2023 Chapter Meetings

Hazard Activities and Challenges at the Global Earthquake Model

Marco Pagani, PhD, Seismic Hazard Coordinator, Global Earthquake Model (GEM) Foundation and Adjunct Professor Institute of Catastrophe Risk Management, NTU, Singapore

EERI, New England Chapter, Lecture Series
Tuesday July 18, 2023, 12:00 – 1:00PM, Eastern Time (US and Canada)

Register for FREE at: HERE

Abstract: The hazard team at the Global Earthquake Model (GEM) Foundation develops hazard models and tools for performing probabilistic seismic hazard analysis. Two of the most successful products are the hazard component of the OpenQuake Engine – an open-source software for computing probabilistic seismic hazard and risk – and the Global Mosaic of hazard models. A large community of users currently employs the OpenQuake Engine to complete various analyses, including studies at a national scale and site-specific analyses. The mosaic is a collection of thirty probabilistic hazard analysis input models developed by national agencies, international projects, public and private organizations and GEM. In this presentation, an overview of the main products and activities carried out at GEM in the hazard space, including ongoing projects and future research directions are provided, followed by a discussion on the challenges encountered in hazard modelling.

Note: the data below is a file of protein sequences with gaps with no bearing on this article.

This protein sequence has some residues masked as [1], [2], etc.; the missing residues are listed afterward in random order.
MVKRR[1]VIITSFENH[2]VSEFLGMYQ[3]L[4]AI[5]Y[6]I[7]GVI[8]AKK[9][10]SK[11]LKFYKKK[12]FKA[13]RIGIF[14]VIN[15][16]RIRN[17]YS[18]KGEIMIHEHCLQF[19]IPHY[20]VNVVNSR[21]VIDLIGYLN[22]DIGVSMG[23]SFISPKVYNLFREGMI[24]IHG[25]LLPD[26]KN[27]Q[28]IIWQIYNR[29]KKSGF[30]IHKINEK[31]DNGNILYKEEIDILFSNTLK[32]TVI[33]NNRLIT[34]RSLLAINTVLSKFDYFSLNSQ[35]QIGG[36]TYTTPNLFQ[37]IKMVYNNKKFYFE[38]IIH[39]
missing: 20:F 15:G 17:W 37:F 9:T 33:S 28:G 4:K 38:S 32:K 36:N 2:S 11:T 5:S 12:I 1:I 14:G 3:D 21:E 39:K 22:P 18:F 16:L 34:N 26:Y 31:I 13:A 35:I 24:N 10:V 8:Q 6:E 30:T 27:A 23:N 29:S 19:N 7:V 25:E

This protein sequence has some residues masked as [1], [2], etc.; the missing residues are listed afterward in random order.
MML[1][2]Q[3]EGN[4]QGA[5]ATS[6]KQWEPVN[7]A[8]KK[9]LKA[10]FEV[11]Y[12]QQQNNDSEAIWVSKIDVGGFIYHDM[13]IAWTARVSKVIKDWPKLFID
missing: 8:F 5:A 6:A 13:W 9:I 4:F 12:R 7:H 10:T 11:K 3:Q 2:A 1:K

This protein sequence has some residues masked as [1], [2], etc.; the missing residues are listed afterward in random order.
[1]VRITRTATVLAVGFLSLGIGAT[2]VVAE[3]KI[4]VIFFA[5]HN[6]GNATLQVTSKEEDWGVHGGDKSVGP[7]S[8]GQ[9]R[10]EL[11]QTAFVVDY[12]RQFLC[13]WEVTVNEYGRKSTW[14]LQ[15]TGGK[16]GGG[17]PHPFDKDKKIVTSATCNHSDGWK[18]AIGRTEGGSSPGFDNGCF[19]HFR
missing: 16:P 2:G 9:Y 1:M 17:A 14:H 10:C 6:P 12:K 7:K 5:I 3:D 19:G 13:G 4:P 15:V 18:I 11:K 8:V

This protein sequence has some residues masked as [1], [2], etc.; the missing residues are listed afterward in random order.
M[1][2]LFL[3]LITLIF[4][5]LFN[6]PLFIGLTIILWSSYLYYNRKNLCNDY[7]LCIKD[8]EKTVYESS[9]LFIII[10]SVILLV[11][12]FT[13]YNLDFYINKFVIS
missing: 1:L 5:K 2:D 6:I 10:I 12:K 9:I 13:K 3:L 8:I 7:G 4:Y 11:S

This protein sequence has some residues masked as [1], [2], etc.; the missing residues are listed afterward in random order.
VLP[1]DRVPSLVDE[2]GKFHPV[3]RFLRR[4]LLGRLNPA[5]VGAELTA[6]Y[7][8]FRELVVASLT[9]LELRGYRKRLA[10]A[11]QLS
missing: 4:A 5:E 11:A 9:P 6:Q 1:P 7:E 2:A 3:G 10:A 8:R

Biography: Marco Pagani is the Seismic Hazard Coordinator at the Global Earthquake Model (GEM) Foundation and adjunct professor at the Institute of Catastrophe Risk Management, Nanyang Technological University in Singapore. He received a Master’s degree in Geological Sciences and a PhD degree in Earth Sciences from the Università degli Studi di Milano. He has more than 25 years of experience in Probabilistic Seismic Hazard Analysis (PSHA), PSHA input model building, seismic microzonation and exploratory data analysis. His research interests involve the creation of PSHA input models combining different information and new approaches, the development of PSHA calculation methodologies and their incorporation into openly accessible tools including the OpenQuake Engine. He was involved in several national and international projects dealing with seismic hazard and risk analysis as well as consultancy projects for seismic hazard assessment of critical facilities in Europe, Africa and Asia. As part of his duties, he managed various national and international PSHA projects in South America, the Caribbean and Central America, and Africa. Currently, he is a member of the Technical Advisory Group (TAG) supervising the creation of the new national hazard maps for New Zealand and, the coordinator of the hazard work package of the European projects METIS and TREAD.